Age Disputes

  6.  The Commissioner strongly believes that there should be no detention of unaccompanied asylum-seeking children. The Immigration and Nationality Directorate (IND) should ensure that the practice of dealing with cases of age-disputes, reflects IND policy which favours the presumption that an individual is under 18 years of age where there is dispute. [33]The numbers of cases (see above paragraph 4) where children have been wrongly detained as adults, would however suggest that this policy is not presently reflected in practice.

Detention of Children of Asylum-seeking Families

  7.  The children of asylum-seeking families should only be detained as a measure of last resort and in such cases, for no more than a few days. This is the consistent recommendation of HM Chief Inspectorate of Prisons to the IND and one with which the Commissioner fully endorses. It reflects the principle in Article 37 of the UN Convention on the Rights of the Child, [34]to which the UK is a signatory party and to which the Commissioner must have due regard in the operation of his function. This is further supported by the UN Rules on Juveniles Deprived of their Liberty and UNHCR guidelines on the Detention of Asylum Seekers.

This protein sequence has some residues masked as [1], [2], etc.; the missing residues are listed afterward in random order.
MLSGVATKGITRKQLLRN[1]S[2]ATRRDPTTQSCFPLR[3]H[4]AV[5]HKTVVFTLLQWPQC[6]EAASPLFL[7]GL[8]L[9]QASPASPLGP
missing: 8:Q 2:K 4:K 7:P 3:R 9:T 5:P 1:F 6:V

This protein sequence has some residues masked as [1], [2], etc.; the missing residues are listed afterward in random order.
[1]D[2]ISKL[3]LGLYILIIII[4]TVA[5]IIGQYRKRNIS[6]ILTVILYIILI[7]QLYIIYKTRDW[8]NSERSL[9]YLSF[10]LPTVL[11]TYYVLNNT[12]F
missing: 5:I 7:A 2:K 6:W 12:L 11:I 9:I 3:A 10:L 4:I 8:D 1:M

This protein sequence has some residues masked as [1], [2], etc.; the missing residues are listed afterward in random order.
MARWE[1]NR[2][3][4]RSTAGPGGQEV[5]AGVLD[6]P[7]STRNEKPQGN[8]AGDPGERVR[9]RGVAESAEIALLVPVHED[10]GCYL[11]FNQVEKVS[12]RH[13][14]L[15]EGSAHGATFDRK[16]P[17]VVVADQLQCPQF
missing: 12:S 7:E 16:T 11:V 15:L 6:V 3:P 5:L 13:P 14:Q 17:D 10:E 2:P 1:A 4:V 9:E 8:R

Alternatives to Detention

  8.  Alternatives to detention for immigration purposes are practiced in other EU Member States and internationally. These include the Assistance Appearance Programme and other forms of electronic tagging and monitoring. [35]The Commissioner is convinced that finding alternatives to detention is necessary in view of the Government's obligation under the UN Convention on the Rights of the Child to ensure that the "best interests of the child must be a primary consideration in all actions concerning children".[36]

Independent Welfare Assessment/Judicial Scrutiny